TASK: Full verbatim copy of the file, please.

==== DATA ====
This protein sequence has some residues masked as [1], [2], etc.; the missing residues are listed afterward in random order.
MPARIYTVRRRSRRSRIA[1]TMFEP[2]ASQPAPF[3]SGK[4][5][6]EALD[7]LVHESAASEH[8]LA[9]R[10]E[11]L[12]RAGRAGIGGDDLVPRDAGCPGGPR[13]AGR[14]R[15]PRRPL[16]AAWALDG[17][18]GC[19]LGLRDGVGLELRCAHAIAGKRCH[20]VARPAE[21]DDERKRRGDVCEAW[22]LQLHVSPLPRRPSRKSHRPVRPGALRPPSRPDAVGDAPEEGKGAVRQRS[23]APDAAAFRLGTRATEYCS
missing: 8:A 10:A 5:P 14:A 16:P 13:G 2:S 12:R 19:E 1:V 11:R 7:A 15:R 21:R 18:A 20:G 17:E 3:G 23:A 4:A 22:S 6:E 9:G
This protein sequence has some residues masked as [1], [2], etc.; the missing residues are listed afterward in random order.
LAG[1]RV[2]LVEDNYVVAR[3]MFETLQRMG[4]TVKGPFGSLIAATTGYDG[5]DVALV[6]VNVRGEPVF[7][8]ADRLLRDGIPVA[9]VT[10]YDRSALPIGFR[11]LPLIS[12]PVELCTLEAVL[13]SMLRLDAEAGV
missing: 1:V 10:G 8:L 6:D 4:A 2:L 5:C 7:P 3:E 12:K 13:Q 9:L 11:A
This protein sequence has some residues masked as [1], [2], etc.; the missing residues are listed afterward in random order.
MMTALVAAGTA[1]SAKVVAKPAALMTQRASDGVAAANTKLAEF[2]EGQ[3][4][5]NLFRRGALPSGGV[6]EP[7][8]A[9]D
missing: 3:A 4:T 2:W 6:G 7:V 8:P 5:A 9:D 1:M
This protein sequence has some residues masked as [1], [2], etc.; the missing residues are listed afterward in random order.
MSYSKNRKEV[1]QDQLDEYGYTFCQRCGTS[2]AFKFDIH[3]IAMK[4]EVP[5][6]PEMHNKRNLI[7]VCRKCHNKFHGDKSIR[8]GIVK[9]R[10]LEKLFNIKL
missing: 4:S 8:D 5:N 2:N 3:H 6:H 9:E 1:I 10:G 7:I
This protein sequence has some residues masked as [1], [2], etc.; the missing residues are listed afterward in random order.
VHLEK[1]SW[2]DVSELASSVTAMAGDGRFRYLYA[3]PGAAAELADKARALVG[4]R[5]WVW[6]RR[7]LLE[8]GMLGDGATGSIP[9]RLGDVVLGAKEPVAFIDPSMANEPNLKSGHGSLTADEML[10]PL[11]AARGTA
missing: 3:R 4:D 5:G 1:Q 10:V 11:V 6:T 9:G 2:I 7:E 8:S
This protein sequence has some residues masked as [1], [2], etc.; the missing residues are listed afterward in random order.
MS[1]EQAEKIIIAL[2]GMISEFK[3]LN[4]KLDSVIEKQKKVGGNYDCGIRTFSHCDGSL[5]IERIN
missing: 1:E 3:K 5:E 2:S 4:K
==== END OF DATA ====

This protein sequence has some residues masked as [1], [2], etc.; the missing residues are listed afterward in random order.
MPARIYTVRRRSRRSRIA[1]TMFEP[2]ASQPAPF[3]SGK[4][5][6]EALD[7]LVHESAASEH[8]LA[9]R[10]E[11]L[12]RAGRAGIGGDDLVPRDAGCPGGPR[13]AGR[14]R[15]PRRPL[16]AAWALDG[17][18]GC[19]LGLRDGVGLELRCAHAIAGKRCH[20]VARPAE[21]DDERKRRGDVCEAW[22]LQLHVSPLPRRPSRKSHRPVRPGALRPPSRPDAVGDAPEEGKGAVRQRS[23]APDAAAFRLGTRATEYCS
missing: 8:A 10:A 5:P 14:A 16:P 13:G 2:S 12:R 19:E 1:V 11:R 7:A 15:R 21:R 18:A 20:G 17:E 3:G 23:A 4:A 22:S 6:E 9:G
This protein sequence has some residues masked as [1], [2], etc.; the missing residues are listed afterward in random order.
LAG[1]RV[2]LVEDNYVVAR[3]MFETLQRMG[4]TVKGPFGSLIAATTGYDG[5]DVALV[6]VNVRGEPVF[7][8]ADRLLRDGIPVA[9]VT[10]YDRSALPIGFR[11]LPLIS[12]PVELCTLEAVL[13]SMLRLDAEAGV
missing: 1:V 10:G 8:L 6:D 4:A 2:L 5:C 7:P 3:E 12:K 13:Q 9:L 11:A
This protein sequence has some residues masked as [1], [2], etc.; the missing residues are listed afterward in random order.
MMTALVAAGTA[1]SAKVVAKPAALMTQRASDGVAAANTKLAEF[2]EGQ[3][4][5]NLFRRGALPSGGV[6]EP[7][8]A[9]D
missing: 3:A 4:T 2:W 6:G 7:V 8:P 5:A 9:D 1:M
This protein sequence has some residues masked as [1], [2], etc.; the missing residues are listed afterward in random order.
MSYSKNRKEV[1]QDQLDEYGYTFCQRCGTS[2]AFKFDIH[3]IAMK[4]EVP[5][6]PEMHNKRNLI[7]VCRKCHNKFHGDKSIR[8]GIVK[9]R[10]LEKLFNIKL
missing: 4:S 8:D 5:N 2:N 3:H 6:H 9:E 1:I 10:G 7:I
This protein sequence has some residues masked as [1], [2], etc.; the missing residues are listed afterward in random order.
VHLEK[1]SW[2]DVSELASSVTAMAGDGRFRYLYA[3]PGAAAELADKARALVG[4]R[5]WVW[6]RR[7]LLE[8]GMLGDGATGSIP[9]RLGDVVLGAKEPVAFIDPSMANEPNLKSGHGSLTADEML[10]PL[11]AARGTA
missing: 3:R 4:D 5:G 1:Q 10:V 11:V 6:T 9:G 2:I 7:E 8:S
This protein sequence has some residues masked as [1], [2], etc.; the missing residues are listed afterward in random order.
MS[1]EQAEKIIIAL[2]GMISEFK[3]LN[4]KLDSVIEKQKKVGGNYDCGIRTFSHCDGSL[5]IERIN
missing: 1:E 3:K 5:E 2:S 4:K